Joe Kaboski In Uganda

The Building Inclusive Growth (BIG) Lab is a research center in the Department of Economics at the University of Notre Dame, bringing some of the world’s best researchers together to develop innovative, long-lasting solutions to help vulnerable populations in developing countries. With over 700 million people living on less than $2.15/day, global poverty remains a great economic and moral challenge. Inclusive economic growth in low-income countries is the most powerful way to reduce global poverty and ensure that the benefits are widely shared — including among women, children, the poor, rural populations, and ethnic minorities. Yet many barriers to inclusive growth remain.

The Lab’s research follows Pope Francis’ call to “eliminate the structural causes of poverty and to promote the integral development of the poor” (Evangelii Gaudium, 187). Historically, the vast majority of successful poverty alleviation efforts have come from macro-scale, economy-wide development that moves whole societies out of poverty by addressing causes rather than symptoms of underdevelopment. Macroeconomic growth has proven to have a more lasting impact than foreign aid and social service programs, but even rapid growth may not benefit all segments of society.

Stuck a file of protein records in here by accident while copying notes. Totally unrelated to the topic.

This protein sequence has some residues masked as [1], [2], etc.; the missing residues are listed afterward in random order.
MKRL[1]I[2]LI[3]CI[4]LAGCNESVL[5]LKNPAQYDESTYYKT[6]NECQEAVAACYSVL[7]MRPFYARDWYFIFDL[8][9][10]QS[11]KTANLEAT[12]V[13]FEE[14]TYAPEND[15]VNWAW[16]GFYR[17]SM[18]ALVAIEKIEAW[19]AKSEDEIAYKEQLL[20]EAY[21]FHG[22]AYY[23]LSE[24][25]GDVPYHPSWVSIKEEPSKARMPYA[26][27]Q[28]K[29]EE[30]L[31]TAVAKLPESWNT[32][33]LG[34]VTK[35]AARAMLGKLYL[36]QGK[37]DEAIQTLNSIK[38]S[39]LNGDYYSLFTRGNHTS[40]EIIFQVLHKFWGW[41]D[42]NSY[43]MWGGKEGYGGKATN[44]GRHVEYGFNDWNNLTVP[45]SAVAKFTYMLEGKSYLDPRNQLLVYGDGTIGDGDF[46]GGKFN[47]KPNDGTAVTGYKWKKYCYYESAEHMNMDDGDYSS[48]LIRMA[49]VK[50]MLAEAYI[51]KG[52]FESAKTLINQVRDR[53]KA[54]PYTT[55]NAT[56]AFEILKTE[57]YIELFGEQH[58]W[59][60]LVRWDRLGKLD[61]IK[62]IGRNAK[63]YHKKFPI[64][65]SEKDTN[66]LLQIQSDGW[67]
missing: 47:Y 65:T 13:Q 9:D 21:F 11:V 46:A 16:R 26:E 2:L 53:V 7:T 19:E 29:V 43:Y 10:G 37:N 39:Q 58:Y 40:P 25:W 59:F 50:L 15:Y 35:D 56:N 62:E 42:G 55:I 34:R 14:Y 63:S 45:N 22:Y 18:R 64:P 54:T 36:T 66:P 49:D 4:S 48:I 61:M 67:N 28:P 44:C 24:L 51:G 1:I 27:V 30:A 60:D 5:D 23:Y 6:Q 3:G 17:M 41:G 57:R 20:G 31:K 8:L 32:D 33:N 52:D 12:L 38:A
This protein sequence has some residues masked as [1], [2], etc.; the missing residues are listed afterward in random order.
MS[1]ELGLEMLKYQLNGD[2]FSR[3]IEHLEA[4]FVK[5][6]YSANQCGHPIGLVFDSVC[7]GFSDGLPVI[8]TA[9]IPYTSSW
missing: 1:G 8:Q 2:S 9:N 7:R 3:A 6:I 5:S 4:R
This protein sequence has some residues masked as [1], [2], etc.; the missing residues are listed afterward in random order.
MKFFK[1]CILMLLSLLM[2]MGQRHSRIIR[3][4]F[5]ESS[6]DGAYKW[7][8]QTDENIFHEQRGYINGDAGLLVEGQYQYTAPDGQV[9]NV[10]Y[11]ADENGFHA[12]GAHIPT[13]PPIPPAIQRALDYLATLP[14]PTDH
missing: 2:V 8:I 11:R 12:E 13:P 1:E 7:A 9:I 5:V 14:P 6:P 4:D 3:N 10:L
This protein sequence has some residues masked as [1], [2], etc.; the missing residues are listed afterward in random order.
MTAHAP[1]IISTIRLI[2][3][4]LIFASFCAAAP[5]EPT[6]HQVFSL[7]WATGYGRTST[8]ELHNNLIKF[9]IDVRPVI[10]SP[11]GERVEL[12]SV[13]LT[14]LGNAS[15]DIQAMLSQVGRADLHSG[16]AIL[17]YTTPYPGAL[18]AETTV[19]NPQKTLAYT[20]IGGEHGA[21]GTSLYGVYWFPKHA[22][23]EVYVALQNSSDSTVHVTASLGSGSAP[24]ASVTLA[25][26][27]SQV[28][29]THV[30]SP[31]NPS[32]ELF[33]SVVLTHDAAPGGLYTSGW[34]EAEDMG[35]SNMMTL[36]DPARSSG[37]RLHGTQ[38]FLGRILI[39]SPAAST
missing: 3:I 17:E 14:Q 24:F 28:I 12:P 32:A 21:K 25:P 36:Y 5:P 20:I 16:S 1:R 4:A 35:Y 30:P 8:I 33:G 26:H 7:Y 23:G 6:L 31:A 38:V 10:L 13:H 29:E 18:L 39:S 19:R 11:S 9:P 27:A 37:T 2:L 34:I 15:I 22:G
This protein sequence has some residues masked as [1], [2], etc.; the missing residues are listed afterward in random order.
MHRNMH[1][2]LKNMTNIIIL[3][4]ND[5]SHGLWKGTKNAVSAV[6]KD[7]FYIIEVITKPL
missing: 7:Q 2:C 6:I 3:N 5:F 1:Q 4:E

At the BIG Lab, we are committed to creating a world where everyone is free from the constraints of poverty, with a special emphasis on policies that can transform economies to address extreme poverty. Our faculty, researchers, and students work to advance the field of development economics and promote evidence-based approaches to economic growth. Through our efforts, we aim to create sustainable and equitable economic development, where the benefits of growth are shared by all members of society, rather than just a select few.

We conduct fieldwork and research, train the next generation of development economists in key research skills, and organize workshops and conferences where experts can share and disseminate new ideas. Our research aims to combine technical and academic rigor with cultural awareness, and solidarity with communities and local actors fighting poverty on the ground. 

The BIG Lab pursues these goals through the following programs:

  • Supporting research and fieldwork for faculty and students
  • Pre-doctoral research assistant positions
  • Development Data Boot Camp for undergraduates
  • New Frontiers course for Ph.D. students
  • Development Economics Lunch Workshop

Where we work


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The BIG lab is grateful for the generous support of Joseph ’71 and Deborah Loughrey, Structural Transformation and Economic Growth (STEG), and the Kellogg Institute for International Studies.

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